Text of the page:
At this point, the penny might have dropped within government ranks that, far from being an ingenious move to demonstrate decisiveness and a seizing of the political agenda, Turnbull’s cunning plan to prorogue parliament and then recall it to consider the ABCC bill had merely deeply pissed off the crossbench and left the Senate, which had dealt with the ABCC bill with an alacrity that should have concerned the government, with time on its hands. Remember, courtesy of Turnbull’s faux-election campaign strategy, parliament is continuing until several days after the budget. That means there’s three weeks for Senate committees to get up to mischief — including an inquiry into the NSW Liberal Party.

And having alienated the crossbench, the government wasn’t going to get any sympathy for its plight as Labor set about making its life miserable. Brandis tried to rise to oppose the summoning of Sinodinos as establishing a terrible precedent, but Labor had engineered the overarching procedural motion so that he only had a minute in which to speak. The bloviating bore from Brisbane barely worked himself up into mid-level dudgeon before he was unceremoniously sat down. So now the Liberal Party faces a senate inquiry into its dodgy donations over the next three weeks. And Arthur Sinodinos has to front up to it.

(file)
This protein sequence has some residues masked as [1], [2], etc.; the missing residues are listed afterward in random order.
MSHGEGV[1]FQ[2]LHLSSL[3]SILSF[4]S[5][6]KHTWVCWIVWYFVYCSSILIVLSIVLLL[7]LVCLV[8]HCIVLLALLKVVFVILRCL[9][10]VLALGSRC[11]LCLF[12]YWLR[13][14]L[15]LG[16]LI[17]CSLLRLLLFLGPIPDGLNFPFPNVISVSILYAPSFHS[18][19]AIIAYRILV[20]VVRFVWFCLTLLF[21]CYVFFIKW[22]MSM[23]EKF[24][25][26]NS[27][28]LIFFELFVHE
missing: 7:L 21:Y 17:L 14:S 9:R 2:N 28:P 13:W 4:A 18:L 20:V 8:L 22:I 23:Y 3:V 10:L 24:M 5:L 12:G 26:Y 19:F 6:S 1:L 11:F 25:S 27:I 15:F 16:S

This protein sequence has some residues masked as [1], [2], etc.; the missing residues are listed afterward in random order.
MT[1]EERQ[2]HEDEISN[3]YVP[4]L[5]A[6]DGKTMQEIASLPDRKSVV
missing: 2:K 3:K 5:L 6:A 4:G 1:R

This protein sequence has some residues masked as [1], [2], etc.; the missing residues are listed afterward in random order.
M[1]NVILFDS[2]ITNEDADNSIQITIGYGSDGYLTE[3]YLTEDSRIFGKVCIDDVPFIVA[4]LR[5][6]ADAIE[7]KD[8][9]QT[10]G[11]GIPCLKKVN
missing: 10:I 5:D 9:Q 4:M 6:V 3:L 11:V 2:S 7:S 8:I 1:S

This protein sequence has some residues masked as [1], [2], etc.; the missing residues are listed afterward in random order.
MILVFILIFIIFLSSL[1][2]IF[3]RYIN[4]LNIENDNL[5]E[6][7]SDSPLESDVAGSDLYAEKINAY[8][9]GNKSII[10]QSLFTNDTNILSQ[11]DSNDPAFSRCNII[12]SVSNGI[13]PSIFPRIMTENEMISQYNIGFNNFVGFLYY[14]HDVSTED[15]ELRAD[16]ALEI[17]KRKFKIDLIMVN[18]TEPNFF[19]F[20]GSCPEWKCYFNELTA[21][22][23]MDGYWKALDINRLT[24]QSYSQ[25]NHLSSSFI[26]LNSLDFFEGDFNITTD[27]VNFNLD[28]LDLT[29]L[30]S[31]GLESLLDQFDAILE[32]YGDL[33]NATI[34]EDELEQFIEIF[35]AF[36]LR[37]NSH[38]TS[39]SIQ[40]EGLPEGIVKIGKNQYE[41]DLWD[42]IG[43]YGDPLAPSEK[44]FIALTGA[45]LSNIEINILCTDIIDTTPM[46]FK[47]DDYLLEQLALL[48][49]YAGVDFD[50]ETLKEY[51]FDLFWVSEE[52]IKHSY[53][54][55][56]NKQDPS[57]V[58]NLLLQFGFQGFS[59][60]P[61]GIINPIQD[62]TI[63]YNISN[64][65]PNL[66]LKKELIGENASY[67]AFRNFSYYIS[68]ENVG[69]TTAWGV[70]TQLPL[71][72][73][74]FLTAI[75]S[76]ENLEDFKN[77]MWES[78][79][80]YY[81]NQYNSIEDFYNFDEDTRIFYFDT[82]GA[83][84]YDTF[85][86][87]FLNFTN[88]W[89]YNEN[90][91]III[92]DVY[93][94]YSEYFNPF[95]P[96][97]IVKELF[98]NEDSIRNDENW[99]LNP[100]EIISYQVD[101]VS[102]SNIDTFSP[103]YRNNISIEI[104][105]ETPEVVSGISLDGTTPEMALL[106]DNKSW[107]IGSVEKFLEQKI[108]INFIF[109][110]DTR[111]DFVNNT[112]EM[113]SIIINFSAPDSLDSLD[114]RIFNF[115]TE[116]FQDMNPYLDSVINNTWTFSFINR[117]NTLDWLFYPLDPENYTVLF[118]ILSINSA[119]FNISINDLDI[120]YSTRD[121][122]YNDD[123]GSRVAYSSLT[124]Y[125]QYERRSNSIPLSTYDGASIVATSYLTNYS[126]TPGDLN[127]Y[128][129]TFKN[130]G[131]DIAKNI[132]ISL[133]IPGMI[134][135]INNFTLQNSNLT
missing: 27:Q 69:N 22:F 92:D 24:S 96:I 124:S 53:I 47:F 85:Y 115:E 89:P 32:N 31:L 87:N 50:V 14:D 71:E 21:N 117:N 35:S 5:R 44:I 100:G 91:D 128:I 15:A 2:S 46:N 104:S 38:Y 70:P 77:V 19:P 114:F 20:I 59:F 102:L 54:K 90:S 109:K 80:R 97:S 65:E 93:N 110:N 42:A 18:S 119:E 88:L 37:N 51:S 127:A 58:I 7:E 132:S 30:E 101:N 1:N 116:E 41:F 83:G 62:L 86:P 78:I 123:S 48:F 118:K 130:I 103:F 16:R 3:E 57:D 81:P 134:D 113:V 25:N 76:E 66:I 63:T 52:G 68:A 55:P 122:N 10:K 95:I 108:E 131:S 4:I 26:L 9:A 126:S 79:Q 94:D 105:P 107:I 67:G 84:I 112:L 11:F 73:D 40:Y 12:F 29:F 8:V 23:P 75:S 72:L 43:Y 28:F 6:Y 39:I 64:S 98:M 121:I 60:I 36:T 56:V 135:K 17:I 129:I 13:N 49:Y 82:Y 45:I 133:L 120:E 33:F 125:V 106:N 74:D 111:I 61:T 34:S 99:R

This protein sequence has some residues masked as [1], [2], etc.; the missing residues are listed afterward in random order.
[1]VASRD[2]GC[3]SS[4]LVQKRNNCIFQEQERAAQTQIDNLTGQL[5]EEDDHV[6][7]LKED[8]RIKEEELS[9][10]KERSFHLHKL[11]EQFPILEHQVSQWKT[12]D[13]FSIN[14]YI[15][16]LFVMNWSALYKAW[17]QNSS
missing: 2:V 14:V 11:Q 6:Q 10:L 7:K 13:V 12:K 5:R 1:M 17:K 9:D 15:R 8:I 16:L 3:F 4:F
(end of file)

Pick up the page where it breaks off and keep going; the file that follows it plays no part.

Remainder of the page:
You can’t do much about leaks, of course. But the rest of yesterday’s shambles by the government was the result of its own planning, poor judgement and mysterious inability to do the basics of working out a narrative and delivering it. In contrast, Labor looks like they know what they want to do and how they’re going to do it.

What’s that old cliche about governments losing elections, rather than oppositions winning them? If the rest of the campaign is anything like the first day, then Turnbull will lose. The only positive is that the campaign is going to be so long, the government has time to learn on the job.

Peter Fray